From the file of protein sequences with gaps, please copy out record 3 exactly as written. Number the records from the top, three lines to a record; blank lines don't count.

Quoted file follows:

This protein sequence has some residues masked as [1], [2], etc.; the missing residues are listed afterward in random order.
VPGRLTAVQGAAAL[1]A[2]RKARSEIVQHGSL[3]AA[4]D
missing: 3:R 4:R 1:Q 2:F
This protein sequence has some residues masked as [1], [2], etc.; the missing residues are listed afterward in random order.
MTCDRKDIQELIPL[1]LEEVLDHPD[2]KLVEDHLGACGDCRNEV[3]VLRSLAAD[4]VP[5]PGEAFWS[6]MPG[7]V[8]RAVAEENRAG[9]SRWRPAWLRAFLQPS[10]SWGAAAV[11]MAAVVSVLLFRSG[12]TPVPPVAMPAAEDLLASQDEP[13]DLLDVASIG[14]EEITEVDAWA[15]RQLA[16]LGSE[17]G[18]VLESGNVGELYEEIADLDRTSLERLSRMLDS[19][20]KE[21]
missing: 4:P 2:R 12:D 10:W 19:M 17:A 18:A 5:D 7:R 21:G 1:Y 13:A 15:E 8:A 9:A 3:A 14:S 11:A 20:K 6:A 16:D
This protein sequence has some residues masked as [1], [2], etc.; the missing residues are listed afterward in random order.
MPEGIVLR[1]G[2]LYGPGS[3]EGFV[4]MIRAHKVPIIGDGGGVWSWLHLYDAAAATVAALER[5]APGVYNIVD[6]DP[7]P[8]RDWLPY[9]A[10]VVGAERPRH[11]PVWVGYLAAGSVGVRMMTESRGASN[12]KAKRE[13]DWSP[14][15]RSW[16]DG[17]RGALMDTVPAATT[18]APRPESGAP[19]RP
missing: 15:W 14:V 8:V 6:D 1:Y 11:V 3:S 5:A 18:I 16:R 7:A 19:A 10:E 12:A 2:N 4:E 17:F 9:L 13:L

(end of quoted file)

This protein sequence has some residues masked as [1], [2], etc.; the missing residues are listed afterward in random order.
MPEGIVLR[1]G[2]LYGPGS[3]EGFV[4]MIRAHKVPIIGDGGGVWSWLHLYDAAAATVAALER[5]APGVYNIVD[6]DP[7]P[8]RDWLPY[9]A[10]VVGAERPRH[11]PVWVGYLAAGSVGVRMMTESRGASN[12]KAKRE[13]DWSP[14][15]RSW[16]DG[17]RGALMDTVPAATT[18]APRPESGAP[19]RP
missing: 15:W 14:V 8:V 6:D 1:Y 11:V 3:S 5:A 18:I 16:R 7:A 19:A 10:E 12:A 2:N 4:E 17:F 9:L 13:L